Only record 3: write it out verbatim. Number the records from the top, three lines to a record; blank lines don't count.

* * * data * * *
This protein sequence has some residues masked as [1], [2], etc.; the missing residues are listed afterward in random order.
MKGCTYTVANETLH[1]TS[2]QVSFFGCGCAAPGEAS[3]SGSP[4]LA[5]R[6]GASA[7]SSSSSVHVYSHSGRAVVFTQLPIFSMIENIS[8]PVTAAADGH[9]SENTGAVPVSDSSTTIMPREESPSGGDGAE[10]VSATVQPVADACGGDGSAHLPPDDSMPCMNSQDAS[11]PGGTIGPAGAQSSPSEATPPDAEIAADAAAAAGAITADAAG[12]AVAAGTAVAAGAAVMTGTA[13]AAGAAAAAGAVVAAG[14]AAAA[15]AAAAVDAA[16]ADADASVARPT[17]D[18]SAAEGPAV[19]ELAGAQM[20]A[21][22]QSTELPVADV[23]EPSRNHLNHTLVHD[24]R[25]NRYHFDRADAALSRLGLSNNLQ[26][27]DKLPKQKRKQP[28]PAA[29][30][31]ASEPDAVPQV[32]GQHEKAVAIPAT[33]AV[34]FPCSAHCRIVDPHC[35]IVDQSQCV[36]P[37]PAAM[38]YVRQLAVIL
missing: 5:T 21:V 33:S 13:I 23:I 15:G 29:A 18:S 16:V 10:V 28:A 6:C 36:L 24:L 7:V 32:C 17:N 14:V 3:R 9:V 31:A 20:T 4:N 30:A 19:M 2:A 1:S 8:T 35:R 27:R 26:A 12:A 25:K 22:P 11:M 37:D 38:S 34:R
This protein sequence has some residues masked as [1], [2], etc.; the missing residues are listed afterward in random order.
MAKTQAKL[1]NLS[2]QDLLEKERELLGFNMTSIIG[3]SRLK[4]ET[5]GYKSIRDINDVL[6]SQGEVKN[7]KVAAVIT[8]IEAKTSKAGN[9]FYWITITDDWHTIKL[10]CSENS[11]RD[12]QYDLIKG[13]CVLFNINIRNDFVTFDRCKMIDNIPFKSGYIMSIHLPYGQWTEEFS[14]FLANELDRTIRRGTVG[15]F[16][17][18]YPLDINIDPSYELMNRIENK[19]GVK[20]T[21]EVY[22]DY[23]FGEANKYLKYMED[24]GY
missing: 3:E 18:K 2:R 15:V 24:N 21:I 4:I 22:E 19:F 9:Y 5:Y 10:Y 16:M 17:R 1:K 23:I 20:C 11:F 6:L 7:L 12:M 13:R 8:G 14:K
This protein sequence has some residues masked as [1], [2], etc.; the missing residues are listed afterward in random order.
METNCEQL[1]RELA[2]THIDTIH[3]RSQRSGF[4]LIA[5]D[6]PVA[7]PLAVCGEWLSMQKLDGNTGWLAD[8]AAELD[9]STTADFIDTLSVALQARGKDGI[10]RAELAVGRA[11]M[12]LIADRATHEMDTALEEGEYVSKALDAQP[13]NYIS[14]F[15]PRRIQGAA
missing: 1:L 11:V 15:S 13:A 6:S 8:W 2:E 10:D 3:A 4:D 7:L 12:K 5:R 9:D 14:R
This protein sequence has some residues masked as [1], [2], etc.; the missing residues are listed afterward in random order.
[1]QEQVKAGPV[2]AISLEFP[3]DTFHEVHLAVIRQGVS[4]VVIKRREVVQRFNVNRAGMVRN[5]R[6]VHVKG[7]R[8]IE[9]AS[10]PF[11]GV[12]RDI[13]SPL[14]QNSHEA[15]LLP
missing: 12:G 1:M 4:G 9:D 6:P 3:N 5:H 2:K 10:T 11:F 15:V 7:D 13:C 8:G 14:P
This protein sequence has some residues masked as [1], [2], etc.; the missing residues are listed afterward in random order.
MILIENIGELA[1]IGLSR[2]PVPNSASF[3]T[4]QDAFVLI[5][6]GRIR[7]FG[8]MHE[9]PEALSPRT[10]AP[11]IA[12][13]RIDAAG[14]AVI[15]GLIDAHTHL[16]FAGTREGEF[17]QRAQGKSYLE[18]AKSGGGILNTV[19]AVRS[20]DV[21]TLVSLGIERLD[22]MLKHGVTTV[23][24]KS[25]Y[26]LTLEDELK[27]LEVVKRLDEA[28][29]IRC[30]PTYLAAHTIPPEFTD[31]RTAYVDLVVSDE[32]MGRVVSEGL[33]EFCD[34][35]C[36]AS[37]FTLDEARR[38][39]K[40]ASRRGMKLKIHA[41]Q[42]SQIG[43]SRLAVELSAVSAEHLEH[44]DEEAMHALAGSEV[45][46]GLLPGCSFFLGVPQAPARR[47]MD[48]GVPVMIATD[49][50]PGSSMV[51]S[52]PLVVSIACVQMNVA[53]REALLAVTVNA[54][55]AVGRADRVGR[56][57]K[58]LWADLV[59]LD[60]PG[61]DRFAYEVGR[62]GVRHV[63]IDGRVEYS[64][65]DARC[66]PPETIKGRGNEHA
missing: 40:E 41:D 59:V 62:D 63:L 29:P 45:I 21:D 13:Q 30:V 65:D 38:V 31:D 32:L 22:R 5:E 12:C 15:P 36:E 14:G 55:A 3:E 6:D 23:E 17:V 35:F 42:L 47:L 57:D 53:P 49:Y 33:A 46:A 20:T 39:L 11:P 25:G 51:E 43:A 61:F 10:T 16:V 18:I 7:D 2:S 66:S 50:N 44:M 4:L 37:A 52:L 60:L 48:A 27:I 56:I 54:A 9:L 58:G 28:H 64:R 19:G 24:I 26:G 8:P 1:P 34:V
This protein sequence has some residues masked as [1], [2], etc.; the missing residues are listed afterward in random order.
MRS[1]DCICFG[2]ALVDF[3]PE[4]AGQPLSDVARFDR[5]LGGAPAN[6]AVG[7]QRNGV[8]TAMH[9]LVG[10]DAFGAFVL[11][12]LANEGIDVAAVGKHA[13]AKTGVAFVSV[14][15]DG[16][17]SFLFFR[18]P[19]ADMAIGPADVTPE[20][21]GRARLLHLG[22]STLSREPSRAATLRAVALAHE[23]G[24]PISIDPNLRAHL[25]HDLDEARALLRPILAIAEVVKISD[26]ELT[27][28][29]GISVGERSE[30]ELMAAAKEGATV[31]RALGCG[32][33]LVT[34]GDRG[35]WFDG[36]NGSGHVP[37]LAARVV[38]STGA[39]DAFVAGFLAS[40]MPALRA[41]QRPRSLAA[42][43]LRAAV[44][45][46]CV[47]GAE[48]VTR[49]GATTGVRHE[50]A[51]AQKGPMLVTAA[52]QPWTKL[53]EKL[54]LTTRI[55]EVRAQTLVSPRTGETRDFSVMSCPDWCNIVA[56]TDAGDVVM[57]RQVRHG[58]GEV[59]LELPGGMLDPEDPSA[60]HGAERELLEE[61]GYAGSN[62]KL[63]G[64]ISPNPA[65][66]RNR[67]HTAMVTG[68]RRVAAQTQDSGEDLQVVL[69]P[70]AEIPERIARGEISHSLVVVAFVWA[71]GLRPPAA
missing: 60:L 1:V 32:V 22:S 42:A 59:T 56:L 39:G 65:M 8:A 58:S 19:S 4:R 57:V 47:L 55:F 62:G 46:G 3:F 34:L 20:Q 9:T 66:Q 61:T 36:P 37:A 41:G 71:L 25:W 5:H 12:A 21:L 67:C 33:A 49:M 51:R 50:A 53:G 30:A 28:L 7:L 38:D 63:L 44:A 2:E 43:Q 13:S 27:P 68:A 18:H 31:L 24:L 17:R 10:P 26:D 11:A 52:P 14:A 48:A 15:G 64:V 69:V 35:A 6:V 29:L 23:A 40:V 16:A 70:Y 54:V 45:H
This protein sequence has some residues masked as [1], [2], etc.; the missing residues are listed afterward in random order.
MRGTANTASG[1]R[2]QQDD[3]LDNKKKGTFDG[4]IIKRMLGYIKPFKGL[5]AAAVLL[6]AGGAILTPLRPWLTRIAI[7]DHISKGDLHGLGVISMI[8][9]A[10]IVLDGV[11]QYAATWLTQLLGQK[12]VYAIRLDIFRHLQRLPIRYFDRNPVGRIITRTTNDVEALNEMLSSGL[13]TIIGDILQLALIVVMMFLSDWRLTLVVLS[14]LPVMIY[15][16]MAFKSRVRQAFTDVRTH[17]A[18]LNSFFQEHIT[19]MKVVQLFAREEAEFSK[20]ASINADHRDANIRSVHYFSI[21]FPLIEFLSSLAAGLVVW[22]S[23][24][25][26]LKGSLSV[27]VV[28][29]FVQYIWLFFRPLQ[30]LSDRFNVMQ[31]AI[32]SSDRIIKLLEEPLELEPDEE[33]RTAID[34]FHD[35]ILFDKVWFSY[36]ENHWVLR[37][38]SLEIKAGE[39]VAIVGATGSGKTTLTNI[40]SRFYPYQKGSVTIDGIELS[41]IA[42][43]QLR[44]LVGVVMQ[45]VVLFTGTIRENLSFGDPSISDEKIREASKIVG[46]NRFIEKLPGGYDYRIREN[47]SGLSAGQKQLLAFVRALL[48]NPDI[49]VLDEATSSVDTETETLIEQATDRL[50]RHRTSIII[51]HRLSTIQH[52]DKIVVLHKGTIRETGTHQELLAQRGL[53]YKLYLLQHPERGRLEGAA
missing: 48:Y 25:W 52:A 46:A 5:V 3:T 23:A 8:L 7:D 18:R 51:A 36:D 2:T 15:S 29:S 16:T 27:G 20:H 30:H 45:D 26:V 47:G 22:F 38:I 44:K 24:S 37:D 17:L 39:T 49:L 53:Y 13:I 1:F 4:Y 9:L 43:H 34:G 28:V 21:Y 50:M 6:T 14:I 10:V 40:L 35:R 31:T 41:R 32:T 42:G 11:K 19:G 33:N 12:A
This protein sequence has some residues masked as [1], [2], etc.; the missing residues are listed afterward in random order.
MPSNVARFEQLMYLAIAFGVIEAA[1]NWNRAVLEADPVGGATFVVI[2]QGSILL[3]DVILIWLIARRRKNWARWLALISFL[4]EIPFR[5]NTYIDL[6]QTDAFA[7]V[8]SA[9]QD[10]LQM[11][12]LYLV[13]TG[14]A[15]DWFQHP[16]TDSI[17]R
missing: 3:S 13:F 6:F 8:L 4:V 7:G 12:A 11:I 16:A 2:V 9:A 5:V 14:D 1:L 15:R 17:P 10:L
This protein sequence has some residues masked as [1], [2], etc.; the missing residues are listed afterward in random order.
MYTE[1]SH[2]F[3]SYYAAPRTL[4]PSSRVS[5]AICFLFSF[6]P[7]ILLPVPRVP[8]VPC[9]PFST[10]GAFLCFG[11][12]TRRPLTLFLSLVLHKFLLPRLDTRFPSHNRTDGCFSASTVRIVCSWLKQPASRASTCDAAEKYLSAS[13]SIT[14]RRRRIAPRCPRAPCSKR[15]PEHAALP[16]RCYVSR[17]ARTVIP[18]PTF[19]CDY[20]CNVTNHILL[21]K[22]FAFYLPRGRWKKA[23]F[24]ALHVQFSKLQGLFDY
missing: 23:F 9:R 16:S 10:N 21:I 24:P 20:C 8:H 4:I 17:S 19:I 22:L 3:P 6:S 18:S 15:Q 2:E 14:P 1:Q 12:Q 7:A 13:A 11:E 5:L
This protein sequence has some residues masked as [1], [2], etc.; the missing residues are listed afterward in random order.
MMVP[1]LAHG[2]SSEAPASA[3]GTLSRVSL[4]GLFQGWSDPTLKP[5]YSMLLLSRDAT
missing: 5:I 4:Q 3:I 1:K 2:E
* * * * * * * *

This protein sequence has some residues masked as [1], [2], etc.; the missing residues are listed afterward in random order.
METNCEQL[1]RELA[2]THIDTIH[3]RSQRSGF[4]LIA[5]D[6]PVA[7]PLAVCGEWLSMQKLDGNTGWLAD[8]AAELD[9]STTADFIDTLSVALQARGKDGI[10]RAELAVGRA[11]M[12]LIADRATHEMDTALEEGEYVSKALDAQP[13]NYIS[14]F[15]PRRIQGAA
missing: 1:L 11:V 15:S 13:A 6:S 8:W 2:E 10:D 3:A 4:D 7:L 12:K 5:R 9:D 14:R